I am not going to tell you if it does. I will let you wonder whether I became converted or not.

  • Michael, I know it’s not fair but, like Eric, I find myself comparing this body of work with Sakhalin and Sakhalin wins. Perhaps it’s the fact that Sakhalin was such an unusual place with such tanglibly harsh weather conditions and a mood that permeated every photo in your essay. Maybe it is simply that the photos were stronger. But, that being said, I can see why this essay is a finalist for EPF 2009.

    You have a way of placing us inside a place without contrivance or self conscious technical fireworks. Images like #3 and #12 just do it for me. You leave us with more questions than answers and that is the key. Stay with it, Michael, and keep looking for the unexpected, surprises that make you ask more and more questions. China has been “done,” for sure, but that doesn’t mean you won’t find something no one has found before. If anyone can find it, you will.

    I would also love to see your own surroundings through your eyes. I know you’re an explorer but maybe your explorations could take you back where you started from. Would be interesting to see…

    Patricia

  • I’m sorry, but I just don’t get this one. Photos are okay for someone with that resume, but even the photographer admits they’re not really about anything, at least not yet. It’s like if I printed all my favorite photos, put them on the wall, threw twenty darts and called the results “America.” Maybe we’re just in some post post post aprés moderne mundo these days where mimicking some tourist’s twenty cities in twenty days cheap camera out the bus window approach is so deliciously ironic, but by “we” I don’t mean “me” and if I wanna see “America,” I prefer Robert Frank’s approach to the dartboard method of which even I am capable and right now I feel the same way about “China.”

  • I dunno. I mean, for me theres two or three really cool shots and a bunch of stuff with some nice colour.
    But it does kind of take you on a little journey..if thats what floats your boat. I think I may wait for the train though.

  • OK so it’s not about the technical ability anymore. It’s about ability to tell a story. I am starting to get that. So where’s the story in this essay? Most images to my eye are fairly cliche, good in their own right but where is the story? I am confronted by this critique when looking at my own work, so nothing personal here. So is the effort that goes into getting there and staying there for an extended period of time what seperates wheat from chaff? Don’t get me wrong I like this essay. Is it top ten material? It must be.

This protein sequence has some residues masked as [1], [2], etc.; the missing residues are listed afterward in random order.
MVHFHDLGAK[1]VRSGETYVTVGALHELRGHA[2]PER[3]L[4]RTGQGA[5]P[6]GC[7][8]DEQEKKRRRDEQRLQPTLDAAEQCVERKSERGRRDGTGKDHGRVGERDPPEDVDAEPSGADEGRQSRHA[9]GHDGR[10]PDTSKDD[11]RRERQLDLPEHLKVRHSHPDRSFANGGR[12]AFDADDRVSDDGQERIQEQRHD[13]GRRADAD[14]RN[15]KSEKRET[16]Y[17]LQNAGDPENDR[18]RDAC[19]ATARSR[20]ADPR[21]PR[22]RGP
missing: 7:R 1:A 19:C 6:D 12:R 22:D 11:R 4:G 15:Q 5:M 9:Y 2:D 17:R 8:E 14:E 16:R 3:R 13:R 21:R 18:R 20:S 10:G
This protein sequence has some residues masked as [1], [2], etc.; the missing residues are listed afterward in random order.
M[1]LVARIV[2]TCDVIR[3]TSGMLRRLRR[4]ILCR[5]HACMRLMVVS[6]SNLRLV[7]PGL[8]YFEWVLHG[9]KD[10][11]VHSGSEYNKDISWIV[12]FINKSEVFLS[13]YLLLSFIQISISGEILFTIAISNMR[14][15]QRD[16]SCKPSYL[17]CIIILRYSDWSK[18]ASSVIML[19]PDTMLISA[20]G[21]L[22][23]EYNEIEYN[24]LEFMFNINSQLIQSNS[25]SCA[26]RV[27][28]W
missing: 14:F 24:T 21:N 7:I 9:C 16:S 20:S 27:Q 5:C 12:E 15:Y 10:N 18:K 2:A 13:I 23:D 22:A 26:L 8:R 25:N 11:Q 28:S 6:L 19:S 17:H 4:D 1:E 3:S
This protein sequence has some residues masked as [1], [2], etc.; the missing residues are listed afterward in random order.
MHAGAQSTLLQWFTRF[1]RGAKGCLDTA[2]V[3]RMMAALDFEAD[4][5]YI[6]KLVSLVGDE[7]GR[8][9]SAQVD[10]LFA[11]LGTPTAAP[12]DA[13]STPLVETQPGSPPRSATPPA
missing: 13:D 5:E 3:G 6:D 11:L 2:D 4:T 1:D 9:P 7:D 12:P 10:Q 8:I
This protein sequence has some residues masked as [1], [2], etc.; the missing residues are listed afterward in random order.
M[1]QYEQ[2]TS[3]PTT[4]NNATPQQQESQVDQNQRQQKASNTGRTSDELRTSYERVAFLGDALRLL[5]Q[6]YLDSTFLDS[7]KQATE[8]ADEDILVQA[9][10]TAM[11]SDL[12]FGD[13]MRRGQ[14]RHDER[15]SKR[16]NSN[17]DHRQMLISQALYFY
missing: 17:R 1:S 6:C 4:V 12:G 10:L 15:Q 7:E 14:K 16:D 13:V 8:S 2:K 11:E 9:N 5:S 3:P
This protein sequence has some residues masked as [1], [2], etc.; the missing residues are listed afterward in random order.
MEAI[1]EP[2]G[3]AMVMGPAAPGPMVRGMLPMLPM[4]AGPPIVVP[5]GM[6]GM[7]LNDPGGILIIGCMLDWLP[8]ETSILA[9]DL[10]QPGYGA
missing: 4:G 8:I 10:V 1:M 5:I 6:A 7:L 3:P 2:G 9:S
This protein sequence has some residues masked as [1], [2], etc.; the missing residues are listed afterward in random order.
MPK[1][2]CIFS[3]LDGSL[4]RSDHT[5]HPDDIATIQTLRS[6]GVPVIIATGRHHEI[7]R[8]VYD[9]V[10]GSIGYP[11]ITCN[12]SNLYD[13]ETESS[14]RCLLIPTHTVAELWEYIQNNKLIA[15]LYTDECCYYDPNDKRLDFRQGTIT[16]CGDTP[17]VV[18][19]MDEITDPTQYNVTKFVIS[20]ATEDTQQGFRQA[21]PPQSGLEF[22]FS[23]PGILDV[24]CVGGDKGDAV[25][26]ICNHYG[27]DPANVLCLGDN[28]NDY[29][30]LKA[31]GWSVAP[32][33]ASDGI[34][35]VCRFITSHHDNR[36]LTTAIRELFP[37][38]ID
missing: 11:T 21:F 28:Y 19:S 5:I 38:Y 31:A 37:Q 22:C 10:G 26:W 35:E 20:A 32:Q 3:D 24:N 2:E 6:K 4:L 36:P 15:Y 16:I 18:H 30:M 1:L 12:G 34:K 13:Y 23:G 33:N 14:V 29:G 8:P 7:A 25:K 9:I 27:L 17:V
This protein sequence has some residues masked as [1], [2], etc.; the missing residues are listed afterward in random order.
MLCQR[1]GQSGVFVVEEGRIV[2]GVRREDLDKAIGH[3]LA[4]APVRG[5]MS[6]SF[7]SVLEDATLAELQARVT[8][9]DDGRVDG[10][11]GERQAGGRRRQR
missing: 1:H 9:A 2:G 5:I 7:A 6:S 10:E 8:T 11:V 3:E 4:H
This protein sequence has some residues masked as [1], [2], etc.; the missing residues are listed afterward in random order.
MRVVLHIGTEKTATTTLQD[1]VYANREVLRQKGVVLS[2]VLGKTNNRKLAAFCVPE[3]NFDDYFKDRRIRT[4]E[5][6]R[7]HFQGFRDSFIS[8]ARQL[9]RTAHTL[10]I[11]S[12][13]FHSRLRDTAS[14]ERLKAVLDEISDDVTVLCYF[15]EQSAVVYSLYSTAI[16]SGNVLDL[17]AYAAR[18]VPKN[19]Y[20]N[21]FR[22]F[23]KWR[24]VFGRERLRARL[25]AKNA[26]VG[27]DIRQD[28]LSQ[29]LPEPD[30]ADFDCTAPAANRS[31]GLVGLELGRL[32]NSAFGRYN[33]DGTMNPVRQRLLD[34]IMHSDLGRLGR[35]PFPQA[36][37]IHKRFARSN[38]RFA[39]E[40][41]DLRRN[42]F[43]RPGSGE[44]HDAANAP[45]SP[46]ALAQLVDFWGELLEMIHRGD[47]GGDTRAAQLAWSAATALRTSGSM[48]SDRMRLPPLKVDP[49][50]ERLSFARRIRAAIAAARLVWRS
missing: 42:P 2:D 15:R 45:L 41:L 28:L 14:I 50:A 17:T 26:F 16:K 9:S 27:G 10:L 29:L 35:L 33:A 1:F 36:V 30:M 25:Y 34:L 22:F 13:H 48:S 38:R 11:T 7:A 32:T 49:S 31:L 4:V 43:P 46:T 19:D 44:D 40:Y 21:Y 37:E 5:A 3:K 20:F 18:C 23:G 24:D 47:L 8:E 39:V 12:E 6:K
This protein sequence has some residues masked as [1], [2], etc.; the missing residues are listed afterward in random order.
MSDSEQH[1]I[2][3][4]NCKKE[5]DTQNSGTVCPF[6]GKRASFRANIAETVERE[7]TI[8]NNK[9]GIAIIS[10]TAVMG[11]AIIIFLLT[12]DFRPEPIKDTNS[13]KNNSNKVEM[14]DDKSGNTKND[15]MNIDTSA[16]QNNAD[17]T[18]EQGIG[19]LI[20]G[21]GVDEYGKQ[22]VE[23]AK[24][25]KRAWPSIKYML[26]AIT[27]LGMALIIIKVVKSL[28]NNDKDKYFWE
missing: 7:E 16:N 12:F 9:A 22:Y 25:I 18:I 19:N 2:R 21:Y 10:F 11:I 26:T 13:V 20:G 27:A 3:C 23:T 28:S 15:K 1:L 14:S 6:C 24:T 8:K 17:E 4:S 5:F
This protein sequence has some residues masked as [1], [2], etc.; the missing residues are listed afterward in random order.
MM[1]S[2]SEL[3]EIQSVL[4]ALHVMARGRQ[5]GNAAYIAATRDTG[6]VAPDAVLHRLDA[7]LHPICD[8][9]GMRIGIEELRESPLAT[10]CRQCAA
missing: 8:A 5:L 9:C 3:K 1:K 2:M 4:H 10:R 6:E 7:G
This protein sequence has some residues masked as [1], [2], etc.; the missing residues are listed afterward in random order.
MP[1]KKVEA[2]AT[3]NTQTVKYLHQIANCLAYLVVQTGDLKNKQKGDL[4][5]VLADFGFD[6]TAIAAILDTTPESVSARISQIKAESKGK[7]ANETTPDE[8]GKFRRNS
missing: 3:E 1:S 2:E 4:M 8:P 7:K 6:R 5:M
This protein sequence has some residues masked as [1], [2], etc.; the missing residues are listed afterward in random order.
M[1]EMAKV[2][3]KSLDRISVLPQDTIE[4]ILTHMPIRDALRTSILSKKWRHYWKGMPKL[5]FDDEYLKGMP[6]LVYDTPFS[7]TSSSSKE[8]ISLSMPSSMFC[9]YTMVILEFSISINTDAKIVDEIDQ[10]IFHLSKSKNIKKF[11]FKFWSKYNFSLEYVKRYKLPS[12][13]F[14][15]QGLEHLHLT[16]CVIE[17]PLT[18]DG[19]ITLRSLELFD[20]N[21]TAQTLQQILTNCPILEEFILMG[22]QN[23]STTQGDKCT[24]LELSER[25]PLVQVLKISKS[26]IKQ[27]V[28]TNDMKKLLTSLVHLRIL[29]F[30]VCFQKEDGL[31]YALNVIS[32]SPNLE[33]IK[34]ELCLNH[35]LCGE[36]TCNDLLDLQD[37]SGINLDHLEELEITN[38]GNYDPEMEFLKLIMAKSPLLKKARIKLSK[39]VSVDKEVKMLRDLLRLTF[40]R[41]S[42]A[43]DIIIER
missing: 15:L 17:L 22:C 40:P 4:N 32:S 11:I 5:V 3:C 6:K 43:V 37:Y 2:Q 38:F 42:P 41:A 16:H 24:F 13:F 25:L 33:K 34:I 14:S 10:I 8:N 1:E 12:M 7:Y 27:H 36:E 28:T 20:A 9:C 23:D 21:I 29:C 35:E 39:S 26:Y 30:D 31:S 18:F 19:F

• Michael :))

    big congrats for making it 2 years in a row….some great pics, as always….preferred the Sakkhalin essay as well, but shit, as a photographer, theres a whole bunch of my own work i prefer to other bunches of my own work, it’s natural…..as a shooter that rarely looks anymore through a viewfinder (at least not with my lomos or with the toy cameras and rarely with the old 35mm or russian rangefinders), i completely agree with the sense of moving photography toward the physical experience rather than as a cerebral exercise in composition, with you all the way on that….my only lamentation is that i’ve seen so much work on china and particularly work done by known and unknown chinese photographers, and as an essay i didn’t feel that level of either intimacy or the alienation that i would have expected….that aside, you take some ferociously gorgeous pictures, indeed :))))….i think 6 is brilliant, just madly brilliant (in conception), 14 is iconic and heart breaking (her expression, the trapped blue in the puddle) and shit a bunch of others….maybe it is JUST the arbitrary limitation of 25 pictures for the EPF in which i’m struggling here, ’cause i can see you making this baby sing…and by arbitrary limitation, i do not mean david/anton are being arbitrary or limiting, but that the simple demands of a competition and to be realistic (to keep a limit) can one edit that works brilliantly for some work and doesn’t work for another body/photographer…so that may very well be the think bugging me as i look through this edit…

    anyway, in truth, what your story (these 25 pics) best feels like is my favorite chinese filmmaker’s first 2 films….Jia Zhangke ‘s Pickpocket and Platform…it feels more like Platform (his first masterpiece)…if you can, watch Platform…and then everything else he’s made after…they’re all avaialbe on dvd….

    well done michael

    cheers
    bob

  • Michael’s website is spectacularly impressive. I’m loving his ‘Boxer’ series at the moment.

    I honestly don’t understand why there has to be an explicit so-called ‘story’ for people to be able to appreciate a collection of strong images either. Someone needs to burn this rulebook when they find it!

  • to expound the littlest bit on my comment…realistically I may only ‘love’ 4 images out of this series, but that is quite enough for me here, because those images transport me on many levels, in a way that much work cannot.